Georgia Sen. Kelly Loeffler’s questionable stock transactions during the coronavirus pandemic continue to dominate media reports, but it’s her failure to name her broker that is driving the controversy and raising sharp criticism by the media and her opponents.
Moreover, her recent purchase and then quick sale of $46,027 worth of stock in the online travel company Booking Holdings shortly before President Donald Trump announced a travel ban to most European countries has raised even more speculation.
And recent internal polling suggests that her Senate seat appears to be in jeopardy. According to the Battleground Connect survey poll, conducted by her Republican opponent Rep.Doug Collins campaign, 36 percent of likely voters in the state of Georgia support Collins, while only 13 percent support Loeffler.
Even more significant, the poll shows Loeffler trailing behind her Democratic opponent, pastor Raphael Warnock of the Ebenezer Baptist Church. According to Collins’ internal poll, Warnock has 16 percent of voters’ support.
Collins, who’s represented the 9th district since 2013, has been vocal about Loeffler’s numerous stock transactions calling them ‘questionable’ and ‘sickening.’ Questions began surfacing in February. It was then that Loeffler and her husband Jeffrey Sprecher, an executive at the firm which owns the New York Stock Exchange, sold stocks that were directly affected by the pandemic. During February and March they sold roughly $18.7 million stocks and then purchased stocks that would presumably do better during the coronavirus outbreak. These purchases raised speculation by critics of insider trading, which are allegations the couple has denied repeatedly.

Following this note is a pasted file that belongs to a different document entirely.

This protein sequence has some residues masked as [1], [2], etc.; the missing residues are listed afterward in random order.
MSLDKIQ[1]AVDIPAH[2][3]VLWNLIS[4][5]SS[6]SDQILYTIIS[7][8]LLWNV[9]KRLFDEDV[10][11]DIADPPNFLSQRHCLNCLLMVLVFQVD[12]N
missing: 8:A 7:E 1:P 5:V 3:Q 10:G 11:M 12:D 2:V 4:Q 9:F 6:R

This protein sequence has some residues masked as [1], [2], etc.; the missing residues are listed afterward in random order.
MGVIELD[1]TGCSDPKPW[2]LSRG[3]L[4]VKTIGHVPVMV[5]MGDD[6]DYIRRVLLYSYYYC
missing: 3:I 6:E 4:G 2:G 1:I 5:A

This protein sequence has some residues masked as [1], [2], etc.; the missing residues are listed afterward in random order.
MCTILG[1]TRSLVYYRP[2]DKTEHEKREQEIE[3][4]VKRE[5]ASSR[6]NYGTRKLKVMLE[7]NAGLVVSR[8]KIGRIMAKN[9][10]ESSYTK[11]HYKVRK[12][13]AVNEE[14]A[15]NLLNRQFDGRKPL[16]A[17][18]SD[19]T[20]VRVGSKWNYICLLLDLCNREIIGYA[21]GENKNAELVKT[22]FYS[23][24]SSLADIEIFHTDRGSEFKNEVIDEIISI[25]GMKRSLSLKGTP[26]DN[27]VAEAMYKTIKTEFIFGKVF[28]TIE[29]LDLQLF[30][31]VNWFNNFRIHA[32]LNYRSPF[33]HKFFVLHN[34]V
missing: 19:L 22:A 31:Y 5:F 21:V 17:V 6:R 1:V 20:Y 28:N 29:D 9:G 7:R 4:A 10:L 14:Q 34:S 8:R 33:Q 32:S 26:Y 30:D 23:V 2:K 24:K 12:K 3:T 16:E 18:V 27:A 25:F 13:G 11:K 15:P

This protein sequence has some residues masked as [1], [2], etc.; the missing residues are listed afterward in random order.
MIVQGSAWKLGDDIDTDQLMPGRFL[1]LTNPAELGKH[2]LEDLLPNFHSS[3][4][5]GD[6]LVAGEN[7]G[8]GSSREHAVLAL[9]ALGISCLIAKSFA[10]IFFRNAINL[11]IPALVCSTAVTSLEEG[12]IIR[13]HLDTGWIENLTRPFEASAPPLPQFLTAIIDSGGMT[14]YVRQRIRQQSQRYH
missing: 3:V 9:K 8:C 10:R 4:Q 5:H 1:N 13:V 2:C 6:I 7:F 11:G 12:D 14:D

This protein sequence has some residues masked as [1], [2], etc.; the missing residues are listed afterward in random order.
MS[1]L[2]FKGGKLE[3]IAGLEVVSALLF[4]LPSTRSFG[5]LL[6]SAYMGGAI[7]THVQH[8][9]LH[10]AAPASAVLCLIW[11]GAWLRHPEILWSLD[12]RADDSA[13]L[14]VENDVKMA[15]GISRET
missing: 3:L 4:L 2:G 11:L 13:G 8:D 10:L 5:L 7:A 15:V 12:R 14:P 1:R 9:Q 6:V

For example, they purchased stocks in DuPont, which manufactures COVID-19 protective garments. They also purchased stocks in Citrix, a telecom company that has profited amid an uptick in telecommuting, and congressional sources that spoke to SaraACarter.com say there needs to be an investigation into the these transactions.
The most recent transactions were shares purchased and sold several days after in Booking Holdings. The shares were purchased on March 6, according to Loeffler’s reports and then sold shortly after she traveled with President Trump to the Centers for Disease Control and Prevention in Atlanta. Trump announced his travel ban on March 11, but Loeffler sold her stock in the travel company on March 10 and 11.